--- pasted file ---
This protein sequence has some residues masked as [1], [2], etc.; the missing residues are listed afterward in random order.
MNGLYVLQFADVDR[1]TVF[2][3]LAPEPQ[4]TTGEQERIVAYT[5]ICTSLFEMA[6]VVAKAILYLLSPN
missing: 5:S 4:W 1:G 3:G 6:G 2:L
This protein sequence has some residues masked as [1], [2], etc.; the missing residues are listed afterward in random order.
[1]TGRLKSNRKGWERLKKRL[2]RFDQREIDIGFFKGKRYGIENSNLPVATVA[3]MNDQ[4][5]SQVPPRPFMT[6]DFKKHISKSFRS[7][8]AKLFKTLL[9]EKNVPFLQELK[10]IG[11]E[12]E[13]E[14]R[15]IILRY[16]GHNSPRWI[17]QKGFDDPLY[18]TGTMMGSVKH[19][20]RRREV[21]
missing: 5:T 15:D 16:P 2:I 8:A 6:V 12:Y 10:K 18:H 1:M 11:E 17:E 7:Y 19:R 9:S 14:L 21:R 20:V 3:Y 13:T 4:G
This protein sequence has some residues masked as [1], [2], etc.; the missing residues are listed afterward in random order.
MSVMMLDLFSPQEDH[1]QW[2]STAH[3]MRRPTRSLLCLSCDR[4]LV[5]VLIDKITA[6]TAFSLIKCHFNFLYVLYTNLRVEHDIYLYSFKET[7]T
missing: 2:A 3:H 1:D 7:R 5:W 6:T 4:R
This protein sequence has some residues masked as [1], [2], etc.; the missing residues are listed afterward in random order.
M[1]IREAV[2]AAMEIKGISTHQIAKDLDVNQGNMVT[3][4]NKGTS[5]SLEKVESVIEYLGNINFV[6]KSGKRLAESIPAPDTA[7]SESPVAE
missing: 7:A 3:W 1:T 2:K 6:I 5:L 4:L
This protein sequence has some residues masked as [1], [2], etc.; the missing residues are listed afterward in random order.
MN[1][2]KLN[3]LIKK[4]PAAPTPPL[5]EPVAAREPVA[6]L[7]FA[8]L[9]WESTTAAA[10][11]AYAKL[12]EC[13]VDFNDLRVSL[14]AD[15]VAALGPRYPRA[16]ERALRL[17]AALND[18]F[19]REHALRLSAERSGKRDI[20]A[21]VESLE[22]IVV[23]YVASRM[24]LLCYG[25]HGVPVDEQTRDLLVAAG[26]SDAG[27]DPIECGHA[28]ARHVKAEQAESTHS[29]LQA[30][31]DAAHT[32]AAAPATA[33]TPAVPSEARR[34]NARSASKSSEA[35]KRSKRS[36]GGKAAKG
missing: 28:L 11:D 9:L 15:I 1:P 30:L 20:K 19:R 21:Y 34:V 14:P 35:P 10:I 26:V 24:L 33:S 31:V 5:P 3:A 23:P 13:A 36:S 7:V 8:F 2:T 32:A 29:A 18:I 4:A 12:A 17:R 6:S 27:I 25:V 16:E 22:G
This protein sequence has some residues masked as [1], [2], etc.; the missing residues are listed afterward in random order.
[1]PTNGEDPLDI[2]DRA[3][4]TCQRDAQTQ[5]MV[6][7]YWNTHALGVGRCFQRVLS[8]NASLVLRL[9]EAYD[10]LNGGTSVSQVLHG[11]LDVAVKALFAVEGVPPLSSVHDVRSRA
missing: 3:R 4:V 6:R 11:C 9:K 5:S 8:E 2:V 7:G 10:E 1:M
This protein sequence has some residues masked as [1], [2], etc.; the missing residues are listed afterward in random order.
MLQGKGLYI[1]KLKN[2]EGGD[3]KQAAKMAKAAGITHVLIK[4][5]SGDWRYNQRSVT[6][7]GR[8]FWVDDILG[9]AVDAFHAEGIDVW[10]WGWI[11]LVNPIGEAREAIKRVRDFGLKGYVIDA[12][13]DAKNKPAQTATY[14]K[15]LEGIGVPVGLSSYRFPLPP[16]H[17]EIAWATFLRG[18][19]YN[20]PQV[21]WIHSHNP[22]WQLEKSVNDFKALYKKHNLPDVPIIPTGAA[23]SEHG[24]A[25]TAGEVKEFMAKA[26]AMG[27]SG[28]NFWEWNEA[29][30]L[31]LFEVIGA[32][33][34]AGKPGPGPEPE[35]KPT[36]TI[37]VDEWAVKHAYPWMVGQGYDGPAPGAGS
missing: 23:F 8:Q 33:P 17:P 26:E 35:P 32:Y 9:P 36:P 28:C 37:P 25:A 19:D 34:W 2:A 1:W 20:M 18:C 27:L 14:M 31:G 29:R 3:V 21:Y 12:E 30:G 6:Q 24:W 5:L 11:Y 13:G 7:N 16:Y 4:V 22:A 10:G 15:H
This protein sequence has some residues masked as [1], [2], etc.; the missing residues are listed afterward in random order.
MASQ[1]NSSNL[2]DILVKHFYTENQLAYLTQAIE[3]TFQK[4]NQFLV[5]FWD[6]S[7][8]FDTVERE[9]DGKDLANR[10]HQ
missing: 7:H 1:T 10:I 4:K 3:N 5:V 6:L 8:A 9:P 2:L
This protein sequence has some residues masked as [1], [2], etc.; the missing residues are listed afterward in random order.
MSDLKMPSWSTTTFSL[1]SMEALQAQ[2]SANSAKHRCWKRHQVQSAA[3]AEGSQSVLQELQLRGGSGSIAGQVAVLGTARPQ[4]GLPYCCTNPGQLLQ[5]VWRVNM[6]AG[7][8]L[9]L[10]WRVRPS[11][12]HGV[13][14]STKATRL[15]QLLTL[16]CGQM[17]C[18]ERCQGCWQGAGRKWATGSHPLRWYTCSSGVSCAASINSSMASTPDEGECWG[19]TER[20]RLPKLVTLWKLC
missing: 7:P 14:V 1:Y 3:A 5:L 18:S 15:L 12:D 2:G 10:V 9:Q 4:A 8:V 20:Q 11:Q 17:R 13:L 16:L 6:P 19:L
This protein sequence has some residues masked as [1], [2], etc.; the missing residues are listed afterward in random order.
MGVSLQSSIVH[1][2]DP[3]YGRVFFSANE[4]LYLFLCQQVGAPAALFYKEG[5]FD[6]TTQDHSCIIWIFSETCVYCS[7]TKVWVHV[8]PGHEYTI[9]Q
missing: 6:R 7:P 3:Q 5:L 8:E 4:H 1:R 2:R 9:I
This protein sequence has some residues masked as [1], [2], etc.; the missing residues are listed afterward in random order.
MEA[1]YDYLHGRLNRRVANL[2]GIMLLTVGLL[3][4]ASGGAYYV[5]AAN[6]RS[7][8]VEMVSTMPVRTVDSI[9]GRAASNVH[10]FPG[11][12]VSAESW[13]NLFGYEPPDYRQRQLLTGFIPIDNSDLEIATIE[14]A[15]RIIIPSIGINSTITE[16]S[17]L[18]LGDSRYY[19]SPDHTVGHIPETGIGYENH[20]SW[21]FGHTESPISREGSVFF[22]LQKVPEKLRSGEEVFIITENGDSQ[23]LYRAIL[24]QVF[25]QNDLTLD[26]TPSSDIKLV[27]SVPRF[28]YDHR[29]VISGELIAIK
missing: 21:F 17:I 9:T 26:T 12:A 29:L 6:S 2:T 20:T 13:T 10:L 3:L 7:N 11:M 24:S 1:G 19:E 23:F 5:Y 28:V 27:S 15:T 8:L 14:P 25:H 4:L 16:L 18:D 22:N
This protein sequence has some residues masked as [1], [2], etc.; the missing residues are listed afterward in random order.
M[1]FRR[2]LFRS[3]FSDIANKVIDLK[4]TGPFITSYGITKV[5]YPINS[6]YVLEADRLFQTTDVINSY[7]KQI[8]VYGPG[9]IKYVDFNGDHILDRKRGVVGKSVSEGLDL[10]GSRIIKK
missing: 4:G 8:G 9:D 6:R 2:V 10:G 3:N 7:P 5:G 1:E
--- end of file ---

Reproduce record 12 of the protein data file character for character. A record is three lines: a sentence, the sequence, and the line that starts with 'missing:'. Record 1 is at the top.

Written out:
This protein sequence has some residues masked as [1], [2], etc.; the missing residues are listed afterward in random order.
M[1]FRR[2]LFRS[3]FSDIANKVIDLK[4]TGPFITSYGITKV[5]YPINS[6]YVLEADRLFQTTDVINSY[7]KQI[8]VYGPG[9]IKYVDFNGDHILDRKRGVVGKSVSEGLDL[10]GSRIIKK
missing: 4:G 8:G 9:D 6:R 2:V 10:G 3:N 7:P 5:G 1:E